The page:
Multiple elements can be separated by having one in focus in the foreground with the rest in the background slightly out of focus. You can also use other composition techniques such as balance or strong colors to create harmony between the foreground and background.

Also, pay attention to the background when composing your photo. Avoid objects directly behind your subject or behind your subject’s head to avoid objects “growing” from them. Pay attention to clutter in the frame, and/or change to a wider aperture to blur the background.


10. Space to Move

Most of the time, give subjects room to move. Even though photography is rather static, subjects can still be portrayed with lots of movement. Balance the photo in a way that gives the subject room to move into, otherwise the photo would look crowded and the subject would look like it’s about to crash into the edge of the photo. In the same way, give room in front of people in portraits so viewers can follow their gaze.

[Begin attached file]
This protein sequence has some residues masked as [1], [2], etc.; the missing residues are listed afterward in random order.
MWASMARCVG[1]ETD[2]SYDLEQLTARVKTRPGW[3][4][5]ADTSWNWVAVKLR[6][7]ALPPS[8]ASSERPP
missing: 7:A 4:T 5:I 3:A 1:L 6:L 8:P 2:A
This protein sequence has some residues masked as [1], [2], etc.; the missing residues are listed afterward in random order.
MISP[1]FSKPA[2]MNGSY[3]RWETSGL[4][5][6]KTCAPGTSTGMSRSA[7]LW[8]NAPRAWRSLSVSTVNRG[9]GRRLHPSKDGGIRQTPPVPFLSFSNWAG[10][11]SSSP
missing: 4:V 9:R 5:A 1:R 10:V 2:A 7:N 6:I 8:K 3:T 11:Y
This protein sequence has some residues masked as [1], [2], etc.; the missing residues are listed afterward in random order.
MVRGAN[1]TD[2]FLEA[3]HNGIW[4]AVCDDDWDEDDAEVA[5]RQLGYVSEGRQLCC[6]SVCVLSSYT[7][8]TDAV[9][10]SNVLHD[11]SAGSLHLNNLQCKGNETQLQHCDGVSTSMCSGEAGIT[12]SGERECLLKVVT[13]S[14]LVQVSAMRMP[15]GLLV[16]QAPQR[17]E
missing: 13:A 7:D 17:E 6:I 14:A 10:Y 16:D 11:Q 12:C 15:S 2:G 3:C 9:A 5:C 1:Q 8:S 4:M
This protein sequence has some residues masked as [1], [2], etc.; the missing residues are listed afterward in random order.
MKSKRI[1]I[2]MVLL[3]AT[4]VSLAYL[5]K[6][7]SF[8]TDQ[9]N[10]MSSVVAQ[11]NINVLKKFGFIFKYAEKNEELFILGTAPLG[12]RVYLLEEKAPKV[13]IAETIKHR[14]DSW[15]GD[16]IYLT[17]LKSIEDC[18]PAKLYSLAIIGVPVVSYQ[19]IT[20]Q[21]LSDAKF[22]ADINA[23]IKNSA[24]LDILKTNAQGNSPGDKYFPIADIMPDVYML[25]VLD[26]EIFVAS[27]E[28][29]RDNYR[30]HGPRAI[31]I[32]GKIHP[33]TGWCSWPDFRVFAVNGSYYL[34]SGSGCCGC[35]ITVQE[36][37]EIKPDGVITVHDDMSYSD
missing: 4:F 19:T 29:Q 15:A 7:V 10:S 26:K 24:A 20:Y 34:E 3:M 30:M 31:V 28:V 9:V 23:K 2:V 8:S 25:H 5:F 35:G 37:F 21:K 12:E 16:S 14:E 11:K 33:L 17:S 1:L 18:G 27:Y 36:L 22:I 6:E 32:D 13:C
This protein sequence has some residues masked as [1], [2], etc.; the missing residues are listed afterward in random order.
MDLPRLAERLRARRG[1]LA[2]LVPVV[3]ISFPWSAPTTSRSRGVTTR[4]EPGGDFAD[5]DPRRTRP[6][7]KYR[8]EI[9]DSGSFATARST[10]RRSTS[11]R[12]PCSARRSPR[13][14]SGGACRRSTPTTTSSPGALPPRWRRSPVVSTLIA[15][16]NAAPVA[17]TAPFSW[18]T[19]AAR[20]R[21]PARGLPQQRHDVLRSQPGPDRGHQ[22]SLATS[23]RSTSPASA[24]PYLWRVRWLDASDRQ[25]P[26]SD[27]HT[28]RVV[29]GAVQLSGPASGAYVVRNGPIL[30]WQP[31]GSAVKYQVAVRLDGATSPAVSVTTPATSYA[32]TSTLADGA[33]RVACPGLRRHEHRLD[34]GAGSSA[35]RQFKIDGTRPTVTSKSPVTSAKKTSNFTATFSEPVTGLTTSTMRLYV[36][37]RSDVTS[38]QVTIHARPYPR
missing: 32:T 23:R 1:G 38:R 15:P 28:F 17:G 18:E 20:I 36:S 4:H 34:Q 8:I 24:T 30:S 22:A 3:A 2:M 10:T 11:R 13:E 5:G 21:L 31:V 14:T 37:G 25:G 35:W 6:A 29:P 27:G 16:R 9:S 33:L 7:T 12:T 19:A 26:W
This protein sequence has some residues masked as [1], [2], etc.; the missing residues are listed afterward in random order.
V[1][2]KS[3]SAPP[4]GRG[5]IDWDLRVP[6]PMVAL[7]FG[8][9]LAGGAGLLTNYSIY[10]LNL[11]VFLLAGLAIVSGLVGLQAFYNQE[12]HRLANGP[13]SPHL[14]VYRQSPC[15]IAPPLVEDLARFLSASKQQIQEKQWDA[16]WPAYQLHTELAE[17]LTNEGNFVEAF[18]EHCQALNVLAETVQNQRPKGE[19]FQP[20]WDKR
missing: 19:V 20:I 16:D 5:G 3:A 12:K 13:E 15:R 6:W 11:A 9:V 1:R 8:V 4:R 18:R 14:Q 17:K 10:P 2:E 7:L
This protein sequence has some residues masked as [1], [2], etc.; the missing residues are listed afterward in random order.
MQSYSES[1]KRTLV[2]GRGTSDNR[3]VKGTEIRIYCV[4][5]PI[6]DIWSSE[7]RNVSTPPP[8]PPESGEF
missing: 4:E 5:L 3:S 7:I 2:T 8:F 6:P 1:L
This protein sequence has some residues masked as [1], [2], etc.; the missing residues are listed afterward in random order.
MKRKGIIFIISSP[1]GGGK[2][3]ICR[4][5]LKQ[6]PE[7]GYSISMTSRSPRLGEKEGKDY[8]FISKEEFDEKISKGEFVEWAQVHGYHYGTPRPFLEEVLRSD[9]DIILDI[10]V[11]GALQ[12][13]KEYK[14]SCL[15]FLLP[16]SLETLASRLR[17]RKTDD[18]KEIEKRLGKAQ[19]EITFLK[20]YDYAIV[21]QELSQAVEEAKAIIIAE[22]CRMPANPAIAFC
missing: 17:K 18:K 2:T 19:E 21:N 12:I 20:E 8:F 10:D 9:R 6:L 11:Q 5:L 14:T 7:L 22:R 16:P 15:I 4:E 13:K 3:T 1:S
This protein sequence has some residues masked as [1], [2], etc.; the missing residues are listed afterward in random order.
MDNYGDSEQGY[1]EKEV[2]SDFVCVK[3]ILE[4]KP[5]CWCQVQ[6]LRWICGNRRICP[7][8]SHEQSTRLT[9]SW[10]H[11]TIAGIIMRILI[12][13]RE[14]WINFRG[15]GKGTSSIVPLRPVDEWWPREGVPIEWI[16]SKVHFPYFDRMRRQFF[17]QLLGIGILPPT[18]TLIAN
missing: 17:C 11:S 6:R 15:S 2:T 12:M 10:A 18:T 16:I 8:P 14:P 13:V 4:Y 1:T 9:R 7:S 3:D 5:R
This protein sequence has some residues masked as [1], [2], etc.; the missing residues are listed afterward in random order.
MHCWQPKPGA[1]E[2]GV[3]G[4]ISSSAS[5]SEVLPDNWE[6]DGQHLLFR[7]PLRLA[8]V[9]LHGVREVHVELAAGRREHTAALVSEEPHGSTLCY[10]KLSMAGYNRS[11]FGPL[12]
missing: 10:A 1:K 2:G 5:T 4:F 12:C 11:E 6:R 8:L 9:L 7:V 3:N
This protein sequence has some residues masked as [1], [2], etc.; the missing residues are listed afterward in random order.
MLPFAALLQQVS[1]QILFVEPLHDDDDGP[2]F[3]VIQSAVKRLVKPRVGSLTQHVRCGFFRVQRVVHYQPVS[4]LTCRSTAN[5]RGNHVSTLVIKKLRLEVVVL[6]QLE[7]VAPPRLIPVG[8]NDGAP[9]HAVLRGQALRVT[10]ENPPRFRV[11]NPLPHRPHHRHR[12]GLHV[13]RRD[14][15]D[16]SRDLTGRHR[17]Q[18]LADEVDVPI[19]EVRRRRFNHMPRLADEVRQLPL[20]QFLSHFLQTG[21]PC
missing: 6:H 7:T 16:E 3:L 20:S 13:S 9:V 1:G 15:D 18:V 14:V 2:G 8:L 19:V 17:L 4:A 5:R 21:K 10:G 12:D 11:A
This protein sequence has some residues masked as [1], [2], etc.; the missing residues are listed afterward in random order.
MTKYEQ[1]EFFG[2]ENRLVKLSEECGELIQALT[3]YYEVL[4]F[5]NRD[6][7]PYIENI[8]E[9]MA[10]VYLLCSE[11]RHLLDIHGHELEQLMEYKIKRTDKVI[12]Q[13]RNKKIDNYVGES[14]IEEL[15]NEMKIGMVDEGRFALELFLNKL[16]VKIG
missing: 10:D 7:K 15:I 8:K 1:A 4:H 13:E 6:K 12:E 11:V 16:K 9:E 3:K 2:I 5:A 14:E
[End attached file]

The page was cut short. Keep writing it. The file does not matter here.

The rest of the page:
One of the biggest mistakes of beginners learning the Rule of Thirds is framing subjects in a way that makes them look like they are walking out of the picture or falling off a cliff. As in, frame the subject looking towards the center or moving into the picture, rather than facing out towards the edge. Otherwise it will just look like they are moving off a cliff.


11. Keep Verticals Vertical & Horizontals Horizontal

There is nothing worse than images that are not leveled properly. Tilted images just don’t look right when not intentional. If this blunder is commited, post-processing and cropping will be required, and you know how I feel about cropping.

Photo by: Matt Morton-Allen, CC

See the problem? The horizon is tilted. The image now needs to be rotated and cropped.
Photo by: Matt Morton-Allen, CC

12. Tangent lines & Merging shapes

When composing, careful check all background lines near the subject. Avoid parallel and lines tangent to each other, which creates a very cluttered look and emanates a feeling of being crushed. Also watch out for merging shapes. Separate objects should stay separate.

Squished and crammed.

Squished and crammed. Source